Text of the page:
With that aside, I switched entirely from asking my phone questions (which I do quite often, as it happens) to asking the same on the Home.
One of my most frequent requests from Home is Tell me about my day. Excluding calendar appointments currently, Home returns the time, weather and news based on a curated list of sites I provide it (via the home app); I can carry on working on what I need to rather than perusing the news, which can often be a bit of a time-suck. As news and weather change through the day, it hasn’t once yet repeated information it had told me earlier.
Other frequent phrases include music; I have it connected to my Spotify account and linked up with several Chromecast Audio’s around the house in various group configurations. Though a single unit, I can request it plays music in almost full surround sound due to the way everything works so wonderfully together. When music is playing occasionally Home won’t hear me say Hey Google, though this has only happened a couple of times and I can understand why.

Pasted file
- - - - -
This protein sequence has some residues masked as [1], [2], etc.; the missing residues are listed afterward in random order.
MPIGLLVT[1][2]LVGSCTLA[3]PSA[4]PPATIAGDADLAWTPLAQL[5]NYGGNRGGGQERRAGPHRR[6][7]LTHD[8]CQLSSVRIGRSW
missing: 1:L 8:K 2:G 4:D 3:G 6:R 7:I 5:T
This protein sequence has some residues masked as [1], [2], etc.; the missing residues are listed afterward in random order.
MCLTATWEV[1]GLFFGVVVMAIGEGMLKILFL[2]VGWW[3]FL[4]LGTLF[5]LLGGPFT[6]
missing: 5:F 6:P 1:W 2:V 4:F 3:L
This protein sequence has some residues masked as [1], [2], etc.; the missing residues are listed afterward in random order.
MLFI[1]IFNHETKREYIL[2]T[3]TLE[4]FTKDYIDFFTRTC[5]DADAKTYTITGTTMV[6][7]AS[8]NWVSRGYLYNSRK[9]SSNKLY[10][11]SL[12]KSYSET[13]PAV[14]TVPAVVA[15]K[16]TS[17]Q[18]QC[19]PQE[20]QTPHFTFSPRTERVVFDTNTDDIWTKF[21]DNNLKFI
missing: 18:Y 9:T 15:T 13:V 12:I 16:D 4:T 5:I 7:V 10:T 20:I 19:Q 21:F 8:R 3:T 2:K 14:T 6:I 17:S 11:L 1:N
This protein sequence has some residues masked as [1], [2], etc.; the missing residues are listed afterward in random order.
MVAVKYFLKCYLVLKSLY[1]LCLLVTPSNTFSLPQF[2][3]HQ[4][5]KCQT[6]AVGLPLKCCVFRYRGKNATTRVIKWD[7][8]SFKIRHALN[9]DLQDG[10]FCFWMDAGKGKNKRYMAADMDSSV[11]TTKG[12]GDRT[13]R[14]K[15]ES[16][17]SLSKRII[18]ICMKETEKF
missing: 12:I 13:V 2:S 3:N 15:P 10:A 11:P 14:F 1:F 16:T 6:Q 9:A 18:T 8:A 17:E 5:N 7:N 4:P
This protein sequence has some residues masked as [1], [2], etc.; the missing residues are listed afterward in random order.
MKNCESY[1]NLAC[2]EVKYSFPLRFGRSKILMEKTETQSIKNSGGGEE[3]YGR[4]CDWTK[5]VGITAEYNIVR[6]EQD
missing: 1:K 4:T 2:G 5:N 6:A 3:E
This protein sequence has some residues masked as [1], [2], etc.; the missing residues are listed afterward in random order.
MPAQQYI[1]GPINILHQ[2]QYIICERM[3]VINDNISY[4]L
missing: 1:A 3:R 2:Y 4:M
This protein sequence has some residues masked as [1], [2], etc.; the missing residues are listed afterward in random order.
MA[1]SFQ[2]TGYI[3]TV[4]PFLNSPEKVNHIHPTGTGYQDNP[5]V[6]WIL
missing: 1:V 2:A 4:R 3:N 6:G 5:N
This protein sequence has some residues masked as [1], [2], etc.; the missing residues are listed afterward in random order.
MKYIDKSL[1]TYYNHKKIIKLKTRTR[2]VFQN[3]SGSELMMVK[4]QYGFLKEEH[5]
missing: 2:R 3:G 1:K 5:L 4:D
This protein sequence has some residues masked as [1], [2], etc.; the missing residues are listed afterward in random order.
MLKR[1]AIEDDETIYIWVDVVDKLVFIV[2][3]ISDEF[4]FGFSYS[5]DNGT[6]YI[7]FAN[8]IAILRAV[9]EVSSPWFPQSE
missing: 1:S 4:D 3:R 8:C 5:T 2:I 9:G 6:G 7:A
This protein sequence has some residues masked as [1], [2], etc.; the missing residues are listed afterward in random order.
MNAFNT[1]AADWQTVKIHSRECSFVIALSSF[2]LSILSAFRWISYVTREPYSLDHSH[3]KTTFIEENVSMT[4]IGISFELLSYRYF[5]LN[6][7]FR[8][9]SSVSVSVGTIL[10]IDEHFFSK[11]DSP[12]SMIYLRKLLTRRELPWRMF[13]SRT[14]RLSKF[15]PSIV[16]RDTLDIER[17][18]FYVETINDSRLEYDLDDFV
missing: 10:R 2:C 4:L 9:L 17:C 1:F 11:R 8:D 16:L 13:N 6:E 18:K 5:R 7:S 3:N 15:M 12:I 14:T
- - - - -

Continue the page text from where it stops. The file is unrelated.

Then there’s video; while I don’t do much with Google’s paid TV/movie offerings, I can ask Home to bring up pretty much anything from YouTube on my NVIDIA SHIELD hooked up to the TV with very little fuss, useful in situations where the remote has wandered off (which happens an astonishing number of times per week, that remote is too sleek, but I digress..).
Naturally it also covers off many of the same questions I’ve historically asked Google Now/Assistant – what’s this, define that, how’s the traffic to somewhere, etc. All pretty flawless where the question is supported.
I haven’t had the opportunity to test the Smart Home capabilities of Home just yet, but knowing it can control my lights, power outlets and many other component around the house, I’m eager to give it a whirl.
Despite the pretty obvious self-imposed limitation on calendar details and whatnot (entirely my fault for not ditching GSuite already, really), there are other ways Home could be improved.